Australasian Change Days September 11 – 13 2020, Perth, Australia

via Australasian Change Days | Welcome to the Australasian Change Days


About Change Days


Do you lead change or strive to make a difference?

What if we bring our collective effort to bear in new ways to address increasingly complex challenges?

Somewhere between a conference and a festival is the space for Change Days.

Come and be a part of the first Australasian Change Days in Perth, Western Australia, a city that is both the most isolated capital city in the world AND in the same time zone as 60% of the world’s population.

The Australasian Change Days Community (ACDC) will

•  Provide a unique space and opportunity for people who are passionate about change to: connect, share, debate, learn and evolve the practice of Change Management.

•  Be a place where participants share and learn from and with an inclusive, evidence-based community of practice, looking to experiment with leading edge approaches to lead change in organisations and communities

•  Invite participants to create connections with others based on shared values

•  Give space and time to foster new connections (making friends) and nurturing existing connections (strengthening existing friendships)

Every facilitator is a participant!

Be part of the ACDC changemaker tribe by offering a 1 ½ hour interactive workshop session, piece of art, or a learning journey before, during or even after the conference contributing with your experience, excitement and energy to the effort of building Connectedness.

What can you add to the topic of Connectedness? We want to include a breadth of topics related to the theme, not just those deemed traditional “Change Management”.

If you would like to host a pre or post conference workshop then contact me below.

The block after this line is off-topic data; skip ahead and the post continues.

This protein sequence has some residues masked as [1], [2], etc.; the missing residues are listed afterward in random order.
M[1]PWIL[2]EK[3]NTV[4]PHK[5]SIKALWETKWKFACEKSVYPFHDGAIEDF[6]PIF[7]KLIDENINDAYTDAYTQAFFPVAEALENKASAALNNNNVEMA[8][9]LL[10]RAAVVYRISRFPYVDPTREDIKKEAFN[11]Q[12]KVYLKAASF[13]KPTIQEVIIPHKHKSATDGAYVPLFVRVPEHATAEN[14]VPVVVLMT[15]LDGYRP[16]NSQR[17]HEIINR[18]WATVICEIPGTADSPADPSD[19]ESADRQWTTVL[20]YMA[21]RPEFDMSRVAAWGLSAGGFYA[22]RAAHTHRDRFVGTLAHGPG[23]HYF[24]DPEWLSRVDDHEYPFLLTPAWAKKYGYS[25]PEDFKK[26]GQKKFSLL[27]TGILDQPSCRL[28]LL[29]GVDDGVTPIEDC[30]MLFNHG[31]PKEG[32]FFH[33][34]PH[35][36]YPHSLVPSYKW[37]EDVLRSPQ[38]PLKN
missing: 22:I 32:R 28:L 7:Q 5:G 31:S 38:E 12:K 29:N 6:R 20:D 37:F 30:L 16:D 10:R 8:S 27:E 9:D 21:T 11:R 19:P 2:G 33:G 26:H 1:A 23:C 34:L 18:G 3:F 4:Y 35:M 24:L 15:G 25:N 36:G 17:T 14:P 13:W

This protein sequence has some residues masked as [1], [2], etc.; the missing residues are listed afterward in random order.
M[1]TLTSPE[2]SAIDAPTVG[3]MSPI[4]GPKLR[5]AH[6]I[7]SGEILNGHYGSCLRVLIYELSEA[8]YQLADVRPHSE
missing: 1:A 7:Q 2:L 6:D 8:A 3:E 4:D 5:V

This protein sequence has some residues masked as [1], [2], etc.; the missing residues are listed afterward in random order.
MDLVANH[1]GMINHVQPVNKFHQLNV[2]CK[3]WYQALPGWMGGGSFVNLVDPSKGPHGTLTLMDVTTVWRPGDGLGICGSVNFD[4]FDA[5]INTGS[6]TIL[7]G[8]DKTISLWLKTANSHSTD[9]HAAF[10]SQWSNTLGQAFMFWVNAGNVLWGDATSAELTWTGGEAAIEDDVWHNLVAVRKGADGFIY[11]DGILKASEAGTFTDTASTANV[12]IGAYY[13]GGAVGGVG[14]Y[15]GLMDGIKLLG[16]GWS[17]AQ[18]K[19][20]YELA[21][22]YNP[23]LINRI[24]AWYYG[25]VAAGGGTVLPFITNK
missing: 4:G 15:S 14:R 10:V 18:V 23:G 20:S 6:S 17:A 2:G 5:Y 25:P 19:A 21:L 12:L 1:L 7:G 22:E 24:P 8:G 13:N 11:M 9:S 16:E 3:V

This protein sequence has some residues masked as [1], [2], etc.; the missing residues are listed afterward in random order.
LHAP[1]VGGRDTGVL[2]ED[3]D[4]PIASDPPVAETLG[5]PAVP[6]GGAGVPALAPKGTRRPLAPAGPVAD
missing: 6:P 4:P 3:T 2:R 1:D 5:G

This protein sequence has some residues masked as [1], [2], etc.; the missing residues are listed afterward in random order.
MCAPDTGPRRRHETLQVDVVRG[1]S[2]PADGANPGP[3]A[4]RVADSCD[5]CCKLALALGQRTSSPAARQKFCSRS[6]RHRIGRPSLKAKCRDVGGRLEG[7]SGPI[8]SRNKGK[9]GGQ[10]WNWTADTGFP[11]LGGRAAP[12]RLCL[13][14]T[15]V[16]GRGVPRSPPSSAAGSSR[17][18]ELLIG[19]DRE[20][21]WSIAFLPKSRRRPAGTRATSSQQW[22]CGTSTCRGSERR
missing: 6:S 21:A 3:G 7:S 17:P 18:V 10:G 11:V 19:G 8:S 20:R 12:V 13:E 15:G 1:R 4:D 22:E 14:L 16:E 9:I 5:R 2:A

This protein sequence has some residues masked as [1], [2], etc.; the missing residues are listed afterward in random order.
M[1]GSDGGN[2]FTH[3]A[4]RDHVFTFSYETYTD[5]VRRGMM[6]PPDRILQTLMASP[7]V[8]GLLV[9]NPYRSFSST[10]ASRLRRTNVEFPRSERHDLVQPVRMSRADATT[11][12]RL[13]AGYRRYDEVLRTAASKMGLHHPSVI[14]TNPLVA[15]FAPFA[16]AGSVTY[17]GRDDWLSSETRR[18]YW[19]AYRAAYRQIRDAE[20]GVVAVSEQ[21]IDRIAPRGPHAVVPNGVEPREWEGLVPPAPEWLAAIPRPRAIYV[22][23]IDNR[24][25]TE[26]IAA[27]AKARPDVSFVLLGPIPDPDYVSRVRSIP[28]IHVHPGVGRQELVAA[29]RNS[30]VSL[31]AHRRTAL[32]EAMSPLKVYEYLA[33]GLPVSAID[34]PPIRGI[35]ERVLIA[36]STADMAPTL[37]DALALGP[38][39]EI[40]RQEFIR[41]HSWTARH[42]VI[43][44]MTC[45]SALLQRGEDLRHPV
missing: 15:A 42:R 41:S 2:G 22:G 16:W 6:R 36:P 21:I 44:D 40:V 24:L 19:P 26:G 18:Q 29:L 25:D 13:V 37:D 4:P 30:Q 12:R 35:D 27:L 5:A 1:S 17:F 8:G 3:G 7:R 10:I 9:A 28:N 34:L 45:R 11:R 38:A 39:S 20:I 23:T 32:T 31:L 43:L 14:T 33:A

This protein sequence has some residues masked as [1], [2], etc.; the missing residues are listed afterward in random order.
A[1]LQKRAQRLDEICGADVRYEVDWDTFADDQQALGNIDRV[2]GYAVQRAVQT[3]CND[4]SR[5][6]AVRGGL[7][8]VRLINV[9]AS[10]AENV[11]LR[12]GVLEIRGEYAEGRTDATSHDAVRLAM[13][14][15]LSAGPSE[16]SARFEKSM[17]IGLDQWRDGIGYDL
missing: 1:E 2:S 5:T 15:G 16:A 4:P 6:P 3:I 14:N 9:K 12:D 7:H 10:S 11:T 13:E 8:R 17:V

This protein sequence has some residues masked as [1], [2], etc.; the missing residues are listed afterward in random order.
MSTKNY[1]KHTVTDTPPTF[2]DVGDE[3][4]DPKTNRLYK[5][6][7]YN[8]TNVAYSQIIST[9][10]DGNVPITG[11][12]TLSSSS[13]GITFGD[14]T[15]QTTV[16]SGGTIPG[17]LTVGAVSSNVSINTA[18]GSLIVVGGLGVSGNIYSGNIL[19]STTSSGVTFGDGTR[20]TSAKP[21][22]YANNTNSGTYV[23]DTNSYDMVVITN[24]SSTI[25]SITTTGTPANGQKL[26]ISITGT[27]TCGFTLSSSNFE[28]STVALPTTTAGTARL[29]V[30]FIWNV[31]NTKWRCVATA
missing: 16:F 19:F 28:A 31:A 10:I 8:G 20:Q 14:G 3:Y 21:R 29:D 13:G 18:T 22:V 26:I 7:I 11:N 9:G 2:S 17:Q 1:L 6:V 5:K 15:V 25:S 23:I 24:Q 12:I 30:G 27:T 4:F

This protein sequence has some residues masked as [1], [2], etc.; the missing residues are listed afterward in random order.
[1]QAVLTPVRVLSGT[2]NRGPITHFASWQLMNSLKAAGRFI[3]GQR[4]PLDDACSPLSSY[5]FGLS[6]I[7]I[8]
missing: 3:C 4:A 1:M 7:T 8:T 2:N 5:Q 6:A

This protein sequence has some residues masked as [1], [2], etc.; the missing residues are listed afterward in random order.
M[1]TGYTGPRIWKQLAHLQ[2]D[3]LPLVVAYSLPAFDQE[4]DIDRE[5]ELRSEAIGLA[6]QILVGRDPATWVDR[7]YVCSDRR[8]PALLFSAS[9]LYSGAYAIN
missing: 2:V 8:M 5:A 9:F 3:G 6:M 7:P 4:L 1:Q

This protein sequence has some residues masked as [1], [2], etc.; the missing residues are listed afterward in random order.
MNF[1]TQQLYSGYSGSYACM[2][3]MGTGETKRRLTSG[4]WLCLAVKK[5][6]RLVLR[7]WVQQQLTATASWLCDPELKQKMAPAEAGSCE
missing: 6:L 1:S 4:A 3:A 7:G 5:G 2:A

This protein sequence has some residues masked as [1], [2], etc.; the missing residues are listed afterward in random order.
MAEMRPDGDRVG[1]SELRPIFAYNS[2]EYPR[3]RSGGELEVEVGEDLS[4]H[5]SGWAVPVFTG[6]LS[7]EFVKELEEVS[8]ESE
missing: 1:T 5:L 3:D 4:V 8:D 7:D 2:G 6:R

We are more connected and more

fragmented than ever before

Absorbed by light

Three figures sit next to each other on a bench, displaying the typical characteristics of smartphone users: their heads are bent, fingers typing and swiping, and their faces are lit up by their phone screens. While their bodies are physically present, their minds are elsewhere.

‘Absorbed by Light’, designed by the British Gali May Lucas and executed by Berlin-based sculptor Karoline Hinz.

The phone and computer screens that, literally and figuratively, light up our lives are irresistible. We read new messages immediately and want easy access to our social media, useful apps, and browser. Our smartphones are with us all the time – in bed, on the toilet, in the train, at our desk. They are an extension of our contact with our families, friends, and even people on the other side of the world. And as a result, we engage ourselves more with the virtual and superficial reality than with each other and the real world around us, something Lucas makes painfully clear. Actively involving the audience in the ‘story’ is a recurring feature in the work of the British artist, who works in Amsterdam as a graphic designer.


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